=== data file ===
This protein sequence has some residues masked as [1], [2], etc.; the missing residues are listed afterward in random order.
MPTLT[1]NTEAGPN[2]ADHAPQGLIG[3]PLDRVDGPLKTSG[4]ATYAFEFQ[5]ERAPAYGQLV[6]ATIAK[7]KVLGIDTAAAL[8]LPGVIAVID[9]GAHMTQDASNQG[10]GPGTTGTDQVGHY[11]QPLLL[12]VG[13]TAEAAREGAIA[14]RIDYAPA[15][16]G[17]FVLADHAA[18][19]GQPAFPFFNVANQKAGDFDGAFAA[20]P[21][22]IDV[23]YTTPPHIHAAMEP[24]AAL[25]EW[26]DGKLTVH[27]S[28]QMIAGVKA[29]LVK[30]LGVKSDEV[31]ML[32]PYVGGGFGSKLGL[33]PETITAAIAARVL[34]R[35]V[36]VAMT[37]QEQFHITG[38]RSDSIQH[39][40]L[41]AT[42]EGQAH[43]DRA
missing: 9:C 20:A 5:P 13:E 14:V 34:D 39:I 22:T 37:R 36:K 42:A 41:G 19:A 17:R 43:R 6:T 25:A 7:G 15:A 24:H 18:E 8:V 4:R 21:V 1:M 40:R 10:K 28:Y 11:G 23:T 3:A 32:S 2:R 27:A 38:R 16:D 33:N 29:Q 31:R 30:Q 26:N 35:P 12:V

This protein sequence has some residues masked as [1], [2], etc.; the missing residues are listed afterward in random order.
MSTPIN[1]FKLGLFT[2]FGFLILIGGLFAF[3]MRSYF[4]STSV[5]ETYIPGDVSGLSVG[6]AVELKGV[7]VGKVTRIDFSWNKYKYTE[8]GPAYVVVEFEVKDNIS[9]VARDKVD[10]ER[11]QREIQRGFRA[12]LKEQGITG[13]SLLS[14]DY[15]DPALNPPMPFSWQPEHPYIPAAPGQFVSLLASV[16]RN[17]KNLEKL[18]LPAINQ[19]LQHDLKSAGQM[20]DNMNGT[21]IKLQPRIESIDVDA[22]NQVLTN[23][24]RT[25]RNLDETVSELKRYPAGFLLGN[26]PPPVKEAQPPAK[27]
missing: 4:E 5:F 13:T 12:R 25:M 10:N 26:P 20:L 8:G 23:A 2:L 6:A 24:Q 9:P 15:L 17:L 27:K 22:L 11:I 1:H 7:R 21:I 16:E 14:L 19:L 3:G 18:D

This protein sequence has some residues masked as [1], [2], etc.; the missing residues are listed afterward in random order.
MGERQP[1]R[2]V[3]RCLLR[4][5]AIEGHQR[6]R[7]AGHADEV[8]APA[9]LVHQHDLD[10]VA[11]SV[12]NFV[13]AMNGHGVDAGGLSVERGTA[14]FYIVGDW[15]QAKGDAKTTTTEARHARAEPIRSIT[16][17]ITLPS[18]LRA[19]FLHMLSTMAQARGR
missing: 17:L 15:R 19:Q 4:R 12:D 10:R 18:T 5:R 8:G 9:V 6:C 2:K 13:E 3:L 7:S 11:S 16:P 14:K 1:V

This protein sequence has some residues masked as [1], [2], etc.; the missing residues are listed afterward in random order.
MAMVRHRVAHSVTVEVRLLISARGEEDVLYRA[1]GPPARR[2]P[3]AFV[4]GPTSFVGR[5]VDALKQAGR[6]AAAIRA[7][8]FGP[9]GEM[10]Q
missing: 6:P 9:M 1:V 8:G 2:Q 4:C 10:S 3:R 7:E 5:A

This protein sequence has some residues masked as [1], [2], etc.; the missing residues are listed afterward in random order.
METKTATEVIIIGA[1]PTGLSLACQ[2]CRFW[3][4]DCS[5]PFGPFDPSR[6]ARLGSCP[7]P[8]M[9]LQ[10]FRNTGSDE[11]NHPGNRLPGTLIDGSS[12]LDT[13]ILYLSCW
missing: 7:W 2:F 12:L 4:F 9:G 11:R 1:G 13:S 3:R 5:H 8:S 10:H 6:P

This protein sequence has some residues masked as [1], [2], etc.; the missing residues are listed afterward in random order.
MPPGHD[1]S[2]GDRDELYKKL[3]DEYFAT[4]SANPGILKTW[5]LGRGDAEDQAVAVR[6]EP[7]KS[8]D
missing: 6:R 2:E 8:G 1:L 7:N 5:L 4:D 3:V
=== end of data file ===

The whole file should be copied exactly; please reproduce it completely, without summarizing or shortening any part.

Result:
This protein sequence has some residues masked as [1], [2], etc.; the missing residues are listed afterward in random order.
MPTLT[1]NTEAGPN[2]ADHAPQGLIG[3]PLDRVDGPLKTSG[4]ATYAFEFQ[5]ERAPAYGQLV[6]ATIAK[7]KVLGIDTAAAL[8]LPGVIAVID[9]GAHMTQDASNQG[10]GPGTTGTDQVGHY[11]QPLLL[12]VG[13]TAEAAREGAIA[14]RIDYAPA[15][16]G[17]FVLADHAA[18][19]GQPAFPFFNVANQKAGDFDGAFAA[20]P[21][22]IDV[23]YTTPPHIHAAMEP[24]AAL[25]EW[26]DGKLTVH[27]S[28]QMIAGVKA[29]LVK[30]LGVKSDEV[31]ML[32]PYVGGGFGSKLGL[33]PETITAAIAARVL[34]R[35]V[36]VAMT[37]QEQFHITG[38]RSDSIQH[39][40]L[41]AT[42]EGQAH[43]DRA
missing: 9:C 20:A 5:P 13:E 14:V 34:D 39:I 22:T 37:R 36:K 42:A 41:G 19:A 17:R 43:R 6:T 25:A 7:G 15:A 24:H 18:E 8:V 4:R 21:V 1:M 40:R 10:K 28:Y 11:G 23:T 3:A 32:S 2:R 27:A 38:R 16:D 33:N 29:Q 31:R 30:Q 26:N 35:P 12:V

This protein sequence has some residues masked as [1], [2], etc.; the missing residues are listed afterward in random order.
MSTPIN[1]FKLGLFT[2]FGFLILIGGLFAF[3]MRSYF[4]STSV[5]ETYIPGDVSGLSVG[6]AVELKGV[7]VGKVTRIDFSWNKYKYTE[8]GPAYVVVEFEVKDNIS[9]VARDKVD[10]ER[11]QREIQRGFRA[12]LKEQGITG[13]SLLS[14]DY[15]DPALNPPMPFSWQPEHPYIPAAPGQFVSLLASV[16]RN[17]KNLEKL[18]LPAINQ[19]LQHDLKSAGQM[20]DNMNGT[21]IKLQPRIESIDVDA[22]NQVLTN[23][24]RT[25]RNLDETVSELKRYPAGFLLGN[26]PPPVKEAQPPAK[27]
missing: 4:E 5:F 13:T 12:R 25:M 10:N 26:P 20:L 8:G 23:A 2:L 6:A 24:Q 9:P 15:L 17:L 27:K 22:L 11:I 1:H 7:R 21:I 16:E 14:L 19:L 3:G 18:D

This protein sequence has some residues masked as [1], [2], etc.; the missing residues are listed afterward in random order.
MGERQP[1]R[2]V[3]RCLLR[4][5]AIEGHQR[6]R[7]AGHADEV[8]APA[9]LVHQHDLD[10]VA[11]SV[12]NFV[13]AMNGHGVDAGGLSVERGTA[14]FYIVGDW[15]QAKGDAKTTTTEARHARAEPIRSIT[16][17]ITLPS[18]LRA[19]FLHMLSTMAQARGR
missing: 17:L 15:R 19:Q 4:R 12:D 10:R 18:T 5:R 8:G 9:V 6:C 2:K 13:E 3:L 7:S 11:S 16:P 14:K 1:V

This protein sequence has some residues masked as [1], [2], etc.; the missing residues are listed afterward in random order.
MAMVRHRVAHSVTVEVRLLISARGEEDVLYRA[1]GPPARR[2]P[3]AFV[4]GPTSFVGR[5]VDALKQAGR[6]AAAIRA[7][8]FGP[9]GEM[10]Q
missing: 6:P 9:M 1:V 8:G 2:Q 4:C 10:S 3:R 7:E 5:A

This protein sequence has some residues masked as [1], [2], etc.; the missing residues are listed afterward in random order.
METKTATEVIIIGA[1]PTGLSLACQ[2]CRFW[3][4]DCS[5]PFGPFDPSR[6]ARLGSCP[7]P[8]M[9]LQ[10]FRNTGSDE[11]NHPGNRLPGTLIDGSS[12]LDT[13]ILYLSCW
missing: 7:W 2:F 12:L 4:F 9:G 11:R 1:G 13:S 3:R 5:H 8:S 10:H 6:P

This protein sequence has some residues masked as [1], [2], etc.; the missing residues are listed afterward in random order.
MPPGHD[1]S[2]GDRDELYKKL[3]DEYFAT[4]SANPGILKTW[5]LGRGDAEDQAVAVR[6]EP[7]KS[8]D
missing: 6:R 2:E 8:G 1:L 7:N 5:L 4:D 3:V